If you paid attention to the wearable world in 2021, you know that the hottest topic of the year revolved around the new Samsung Galaxy Watch 4 smartwatch. This wasn't just another Galaxy Watch; it became the first Android smartwatch to run on the new Wear OS platform — and remains the only Wear OS 3 watch today.
If you didn't know, Google and Samsung joined forces to bring Samsung's Tizen OS and Google's Wear OS together into a single platform. While this was exciting news at the time, much of the following news tempered our excitement.
We eventually learned that not all existing Wear OS watches would be eligible to upgrade to this new platform — including all previous Galaxy Watch models, which would remain on Tizen OS indefinitely. To worsen the blow, the handful of eligible watches would not receive Wear OS 3 until early 2022.
As you can imagine, these realizations were met with frustration by many existing smartwatch users. The Galaxy Watch 4 took Wear OS in the right direction, but most users will agree that some serious changes are still needed. Still, if Samsung can do better when it comes to acknowledging issues as they arise and offering sensible solutions, it will likely hold its position as one of the most trusted wearable names on the market alongside Apple.
Google hasn't done itself any favors by allowing Samsung to be the one and only smartwatch on the new platform in the last few months since its launch. It acquired Fitbit a couple of years ago but hasn't released any Fitbits with the Wear OS ecosystem. Rumors of a Pixel Watch have been floating around for quite some time, but Google has yet to deliver.
With very few other smartwatches updating to Wear OS 3, Google will need to bring out the big guns to keep people interested in its smartwatches and keep pace with Samsung and Apple. A 2022 Pixel Watch could win over some skeptics, but that's just the start. Google needs to make other vital changes to keep Wear OS competitive and stay relevant in the smartwatch game.
While the new Wear OS platform is a step in the right direction, Google still left something to be desired when it comes to its new software. In previous years, Wear OS has been notorious for various software bugs and laggy performance, and Wear OS 3 hasn't fully solved this issue. If it can prioritize improving software and performance as these problems come up, it will make up ground on Apple.
Apple isn't perfect by any means, but it's constantly improving existing software.
Apple isn't perfect by any means, but it's constantly improving existing software and releasing new versions of watchOS. The Apple Watch Series 7 runs on watchOS 8, which received a lot of praise from existing users. The UI elements are visibly larger to make the most of the bigger display. Additionally, watchOS 8 greatly improves the messaging experience for users. Now, you can easily use Scribble, Dictation, and emoji all in the same message. These may seem like small details, but that's what allows Apple to maintain a leading position in the wearable space.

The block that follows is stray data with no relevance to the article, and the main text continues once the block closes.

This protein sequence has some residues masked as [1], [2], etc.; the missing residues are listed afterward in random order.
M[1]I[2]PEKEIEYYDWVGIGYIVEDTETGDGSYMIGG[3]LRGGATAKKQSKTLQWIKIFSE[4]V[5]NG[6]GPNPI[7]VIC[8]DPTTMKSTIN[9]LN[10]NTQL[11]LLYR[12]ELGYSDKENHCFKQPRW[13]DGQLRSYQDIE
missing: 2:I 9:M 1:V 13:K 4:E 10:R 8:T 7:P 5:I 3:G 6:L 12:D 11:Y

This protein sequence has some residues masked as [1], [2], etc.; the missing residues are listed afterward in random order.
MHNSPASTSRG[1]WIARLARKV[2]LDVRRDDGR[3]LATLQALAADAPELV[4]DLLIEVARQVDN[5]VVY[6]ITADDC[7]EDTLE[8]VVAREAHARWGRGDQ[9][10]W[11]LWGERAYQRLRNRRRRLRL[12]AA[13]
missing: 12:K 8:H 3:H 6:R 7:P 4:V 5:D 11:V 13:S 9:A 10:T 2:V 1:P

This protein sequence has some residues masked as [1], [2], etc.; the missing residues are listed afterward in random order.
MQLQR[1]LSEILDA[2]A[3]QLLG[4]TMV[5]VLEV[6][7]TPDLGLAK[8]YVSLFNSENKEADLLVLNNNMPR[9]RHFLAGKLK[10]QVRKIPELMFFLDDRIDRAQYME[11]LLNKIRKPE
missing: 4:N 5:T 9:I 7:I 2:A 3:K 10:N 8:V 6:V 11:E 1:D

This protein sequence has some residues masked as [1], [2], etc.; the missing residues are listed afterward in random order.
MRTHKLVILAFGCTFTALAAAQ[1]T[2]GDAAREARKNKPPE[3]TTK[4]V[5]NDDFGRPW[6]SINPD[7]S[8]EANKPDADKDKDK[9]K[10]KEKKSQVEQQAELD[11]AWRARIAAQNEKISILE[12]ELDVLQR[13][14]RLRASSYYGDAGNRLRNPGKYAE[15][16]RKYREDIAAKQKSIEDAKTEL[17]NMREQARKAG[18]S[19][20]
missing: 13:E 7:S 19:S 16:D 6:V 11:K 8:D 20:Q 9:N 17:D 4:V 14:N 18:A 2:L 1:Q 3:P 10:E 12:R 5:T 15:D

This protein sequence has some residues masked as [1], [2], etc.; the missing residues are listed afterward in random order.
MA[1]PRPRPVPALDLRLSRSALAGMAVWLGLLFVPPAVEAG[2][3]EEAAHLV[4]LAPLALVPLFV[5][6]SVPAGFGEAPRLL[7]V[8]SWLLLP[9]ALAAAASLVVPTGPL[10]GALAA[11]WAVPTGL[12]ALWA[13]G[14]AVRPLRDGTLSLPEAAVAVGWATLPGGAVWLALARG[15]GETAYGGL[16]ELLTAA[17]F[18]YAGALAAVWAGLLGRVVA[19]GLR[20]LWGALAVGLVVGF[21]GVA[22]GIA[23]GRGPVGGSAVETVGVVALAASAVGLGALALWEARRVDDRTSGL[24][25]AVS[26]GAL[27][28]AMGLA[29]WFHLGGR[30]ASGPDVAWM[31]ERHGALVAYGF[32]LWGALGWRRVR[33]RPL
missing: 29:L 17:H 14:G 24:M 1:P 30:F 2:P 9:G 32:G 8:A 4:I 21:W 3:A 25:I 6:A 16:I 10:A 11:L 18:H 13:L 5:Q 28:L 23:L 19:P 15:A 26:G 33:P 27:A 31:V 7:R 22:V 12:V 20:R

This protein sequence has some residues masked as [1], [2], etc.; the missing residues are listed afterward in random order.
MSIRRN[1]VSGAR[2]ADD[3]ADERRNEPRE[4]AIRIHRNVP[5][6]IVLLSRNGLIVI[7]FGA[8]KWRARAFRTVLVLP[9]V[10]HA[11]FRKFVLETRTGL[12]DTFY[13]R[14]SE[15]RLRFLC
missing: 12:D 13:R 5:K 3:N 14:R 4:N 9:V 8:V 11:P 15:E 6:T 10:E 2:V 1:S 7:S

By comparison, response to the Galaxy Watch 4 software has been more of a mixed bag. Much of the initial feedback was positive, but some people found the Galaxy Watch 4 to be a letdown. From delayed responsiveness to overheating issues to subpar notifications, it left too much room for improvement in key areas.
With previous Galaxy Watch models and Tizen OS, Android users typically had a seamless and cohesive experience between their phone and their watch. You also get this type of experience with an iPhone and an Apple Watch. Unfortunately, this fluidity that users rely on seems to have gotten lost in the new Wear OS platform, so it would be nice to see Google work on resolving these issues for future updates.
Not everyone is sold on the idea of the new Wear OS platform just yet, and understandably so. The Samsung Galaxy Watch 4 remains the only watch to actively offer the new operating system. As such, not everyone is going to be willing to jump ship so early in the game. The platform is still relatively new, which means Google still has an opportunity to listen to user feedback and implement improvements in future software updates.
Focus on battery life
If you've ever owned a Fitbit wearable, you know these devices offer superior battery life. This is especially true when you compare it to existing Samsung and Apple watches. For example, the Fitbit Charge 5 is a tiny but mighty tracker that offers a week of battery life on a single charge. Its smartwatches also offer impressive battery life, with the Fitbit Sense providing at least six days of juice.